Dozens in Central Florida contract COVID-19 after being fully vaccinated

So-called breakthrough cases pop up in Orlando area

They’re called COVID-19 breakthrough cases -- people who have been fully vaccinated yet still contract the virus more than 14 days after their second shot.
They’re called COVID-19 breakthrough cases -- people who have been fully vaccinated yet still contract the virus more than 14 days after their second shot.

ORLANDO, Fla. – They’re called COVID-19 breakthrough cases -- people who have been fully vaccinated yet still contract the virus more than 14 days after their second shot.

The cases are popping up around the country, including in Central Florida.

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Hanna Rewerts, 27, is a physical therapist and has been tested for COVID-19 at least once a week since the pandemic started.

She says she got her first positive test just days ago.

“I was shocked, you know,” Rewerts told News 6. “Immediately I’m like, ‘This has to be a false-positive. This can’t be right.’”

But multiple tests confirmed it.

She said she was shocked because she is also fully vaccinated.

As a health care worker, Rewerts had her first dose of the Pfizer vaccine in December 2020, according to her vaccine card. Her second dose was three weeks later in January.

More than two months after the second shot, she contracted the virus.

“So it’s just, it’s very odd,” Rewerts said.

Rewerts is among a growing number of people.

Earlier this month, the Minnesota Department of Health released a health advisory stating that along with the CDC, it is investigating COVID-19 infections among people who are “appropriately vaccinated,” also called vaccine breakthrough cases, according to the advisory.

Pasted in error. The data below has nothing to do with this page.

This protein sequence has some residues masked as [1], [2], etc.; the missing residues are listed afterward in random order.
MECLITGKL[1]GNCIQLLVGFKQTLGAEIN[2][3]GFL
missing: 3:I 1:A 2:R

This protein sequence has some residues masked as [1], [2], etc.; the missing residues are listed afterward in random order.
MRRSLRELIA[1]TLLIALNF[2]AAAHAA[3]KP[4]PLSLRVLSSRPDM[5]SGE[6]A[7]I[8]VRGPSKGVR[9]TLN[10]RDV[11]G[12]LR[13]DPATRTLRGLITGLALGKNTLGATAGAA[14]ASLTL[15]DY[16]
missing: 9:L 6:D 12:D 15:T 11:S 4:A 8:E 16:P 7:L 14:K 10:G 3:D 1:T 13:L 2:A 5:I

News 6 checked and the Florida Department of Health in Volusia County has six documented breakthrough cases while Sumter County has six and Lake County has 26 cases, according to emails from each county’s spokesperson.

Dr. Timothy Hendrix is with Advent Health and said it is possible for someone who is fully vaccinated to still contract the virus.

However, the vaccine can prevent more severe cases, including hospitalization and death. It is still important to get vaccinated from COVID-19.

“It is possible because no vaccine is perfect,” Hendrix said.

Hendrix stressed that both Pfizer and Moderna vaccines are 95% effective, though.

“The good news is for that very small amount of people that might become infected, that less than 5%, the chances of severe disease is next to zero,” Hendrix said.

Breakthrough cases are not specific to COVID-19 and can happen with any vaccine, according to experts.

Rewerts said three of her family members who were also fully vaccinated contracted it as well.

“One of my family members actually went to the hospital,” Rewerts said. “I mean, that’s pretty severe enough to be concerned about the vaccine.”

Rewerts said the Florida Department of Health is testing to see whether she may have been infected by one of the COVID-19 variants that has made it to Florida.

She said for now, she and her family will continue social distancing and wearing masks.

“I don’t think the public is aware that it doesn’t mean you’re not getting the virus, and it doesn’t mean you’re not getting sick. There is still a chance,” Rewerts said.

Hendrix put it this way.

“The one thing you should know is every vaccine that’s been approved at this point, is highly effective at preventing the one major endpoint: hospitalization and death,” Hendrix said.

Researchers are still trying to figure out if people who are fully vaccinated and contract the virus can also spread it to other people, which is why they recommend still wearing masks even after you’re vaccinated.


About the Author:

Emmy Award-winning reporter Louis Bolden joined the News 6 team in September of 2001 and hasn't gotten a moment's rest since. Louis has been a General Assignment Reporter for News 6 and Weekend Morning Anchor. He joined the Special Projects/Investigative Unit in 2014.